written by Francis Beckwith, February 18, 2011
WJ: I'm suggesting is that in the two passages of Scripture what we find is a third option, namely, intentionally telling a falsehood to another when telling the truth, refusing to answer or employing causistry will not likely sufficiently impede one's cooperation in killing innocents.
What I have found fascinating (and a bit shocking) in this discussion is how it does not seem to occur to any of the Catholic participants that Scripture may have something to say about moral theology.
This is not to say that the CCC, Aquinas, and Augustine, and a host of others, may not provide guidance on such matters. But, for example, when I read Aquinas' and Augustine's accounts of the Hebrew midwives, they leave much to be desired. The CCC is not very helpful either, since it relies on Augustine's definition of a lie--"A lie consists in speaking a falsehood with the intention of deceiving"--which is both too broad and too narrow. It is too broad insofar as it would include the two OT cases, which were not condemned by Scripture as immoral (Augustine's less than persuasive hermeneutic not withstanding). And it is too narrow since there are ways that one could lie without speaking. No one would claim, for example, that mute people can't lie because they can't speak.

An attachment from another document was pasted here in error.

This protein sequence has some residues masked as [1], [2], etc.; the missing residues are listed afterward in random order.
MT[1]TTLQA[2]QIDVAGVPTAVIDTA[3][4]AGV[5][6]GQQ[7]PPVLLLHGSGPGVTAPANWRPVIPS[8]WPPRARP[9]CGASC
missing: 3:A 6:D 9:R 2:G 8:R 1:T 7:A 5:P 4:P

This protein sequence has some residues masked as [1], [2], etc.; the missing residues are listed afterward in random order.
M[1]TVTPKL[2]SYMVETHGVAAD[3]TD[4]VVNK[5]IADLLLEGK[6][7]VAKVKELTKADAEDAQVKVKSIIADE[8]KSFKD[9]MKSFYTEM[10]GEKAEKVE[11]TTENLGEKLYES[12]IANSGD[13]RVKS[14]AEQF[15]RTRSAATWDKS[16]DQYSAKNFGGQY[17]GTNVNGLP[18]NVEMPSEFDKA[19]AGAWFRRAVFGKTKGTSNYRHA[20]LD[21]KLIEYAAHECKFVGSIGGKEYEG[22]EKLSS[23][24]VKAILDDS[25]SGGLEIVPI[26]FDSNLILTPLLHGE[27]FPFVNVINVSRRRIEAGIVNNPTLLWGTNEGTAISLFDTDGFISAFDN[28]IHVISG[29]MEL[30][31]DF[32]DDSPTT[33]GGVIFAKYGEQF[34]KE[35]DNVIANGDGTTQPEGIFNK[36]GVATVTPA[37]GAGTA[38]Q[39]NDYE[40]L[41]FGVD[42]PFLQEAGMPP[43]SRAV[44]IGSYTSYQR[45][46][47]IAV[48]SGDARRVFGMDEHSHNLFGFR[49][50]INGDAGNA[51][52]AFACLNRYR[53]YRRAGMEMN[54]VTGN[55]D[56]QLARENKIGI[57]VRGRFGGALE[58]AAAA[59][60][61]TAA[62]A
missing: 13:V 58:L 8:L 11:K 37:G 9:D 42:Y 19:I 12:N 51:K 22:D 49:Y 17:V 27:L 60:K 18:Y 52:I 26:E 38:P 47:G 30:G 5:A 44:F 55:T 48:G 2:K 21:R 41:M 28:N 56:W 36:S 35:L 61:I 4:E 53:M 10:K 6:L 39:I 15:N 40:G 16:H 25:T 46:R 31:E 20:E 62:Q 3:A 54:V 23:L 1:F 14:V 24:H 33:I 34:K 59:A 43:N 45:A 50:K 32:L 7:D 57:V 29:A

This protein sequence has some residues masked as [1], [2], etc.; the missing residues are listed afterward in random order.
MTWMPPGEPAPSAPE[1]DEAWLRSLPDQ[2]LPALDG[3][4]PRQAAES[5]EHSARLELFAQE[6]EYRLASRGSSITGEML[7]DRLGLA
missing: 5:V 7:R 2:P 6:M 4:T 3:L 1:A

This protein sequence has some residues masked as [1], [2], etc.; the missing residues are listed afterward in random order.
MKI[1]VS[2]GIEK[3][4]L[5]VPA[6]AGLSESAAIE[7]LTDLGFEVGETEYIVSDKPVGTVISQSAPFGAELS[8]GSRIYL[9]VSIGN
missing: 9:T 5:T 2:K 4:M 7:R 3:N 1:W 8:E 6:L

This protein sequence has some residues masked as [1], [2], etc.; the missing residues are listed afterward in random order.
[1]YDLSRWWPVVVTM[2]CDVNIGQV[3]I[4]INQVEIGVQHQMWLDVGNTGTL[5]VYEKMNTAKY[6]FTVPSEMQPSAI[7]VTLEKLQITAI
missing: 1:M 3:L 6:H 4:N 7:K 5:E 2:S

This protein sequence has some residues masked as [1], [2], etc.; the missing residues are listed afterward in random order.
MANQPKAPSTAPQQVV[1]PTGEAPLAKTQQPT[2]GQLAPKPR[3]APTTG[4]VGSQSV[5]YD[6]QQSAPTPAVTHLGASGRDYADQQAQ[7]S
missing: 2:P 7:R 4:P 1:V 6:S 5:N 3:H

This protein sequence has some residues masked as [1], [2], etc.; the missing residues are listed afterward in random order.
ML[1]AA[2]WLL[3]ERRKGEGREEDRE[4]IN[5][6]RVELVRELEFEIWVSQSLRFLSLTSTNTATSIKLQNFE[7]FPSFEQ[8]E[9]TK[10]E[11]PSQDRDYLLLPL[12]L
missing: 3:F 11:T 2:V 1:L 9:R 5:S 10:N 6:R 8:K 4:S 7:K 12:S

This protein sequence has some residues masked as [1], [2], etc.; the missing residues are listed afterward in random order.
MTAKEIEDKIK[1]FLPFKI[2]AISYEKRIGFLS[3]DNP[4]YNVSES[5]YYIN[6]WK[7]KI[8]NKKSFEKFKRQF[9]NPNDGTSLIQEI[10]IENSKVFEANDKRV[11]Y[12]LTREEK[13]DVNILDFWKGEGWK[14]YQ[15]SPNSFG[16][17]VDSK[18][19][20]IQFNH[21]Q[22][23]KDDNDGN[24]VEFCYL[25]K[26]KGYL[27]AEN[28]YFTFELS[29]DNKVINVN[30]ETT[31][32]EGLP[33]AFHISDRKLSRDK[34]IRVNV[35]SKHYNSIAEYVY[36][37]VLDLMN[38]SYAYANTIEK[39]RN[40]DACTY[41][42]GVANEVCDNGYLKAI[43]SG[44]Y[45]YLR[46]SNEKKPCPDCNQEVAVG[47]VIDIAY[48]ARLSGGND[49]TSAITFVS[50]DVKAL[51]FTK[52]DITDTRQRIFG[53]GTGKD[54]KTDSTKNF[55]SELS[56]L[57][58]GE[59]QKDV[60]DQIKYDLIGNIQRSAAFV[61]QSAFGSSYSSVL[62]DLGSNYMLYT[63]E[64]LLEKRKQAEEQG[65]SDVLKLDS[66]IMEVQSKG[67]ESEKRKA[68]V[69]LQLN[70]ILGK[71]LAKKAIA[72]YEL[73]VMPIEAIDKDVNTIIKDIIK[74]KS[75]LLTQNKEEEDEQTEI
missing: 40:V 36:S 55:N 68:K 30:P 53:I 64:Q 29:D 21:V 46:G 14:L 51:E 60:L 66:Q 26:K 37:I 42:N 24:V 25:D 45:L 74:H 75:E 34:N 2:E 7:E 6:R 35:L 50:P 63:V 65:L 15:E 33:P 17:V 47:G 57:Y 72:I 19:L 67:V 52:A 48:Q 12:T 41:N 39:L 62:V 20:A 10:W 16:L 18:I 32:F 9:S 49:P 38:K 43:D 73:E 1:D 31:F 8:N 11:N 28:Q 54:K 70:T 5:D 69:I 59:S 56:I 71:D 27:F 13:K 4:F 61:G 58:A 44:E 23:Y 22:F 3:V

Well, Francis, maybe your Catholic coreligionists feel that way because Catholic epologists like you keep badmouthing the sufficiency of Scripture. So, predictably enough, Scripture is the very last place they look for moral guidance.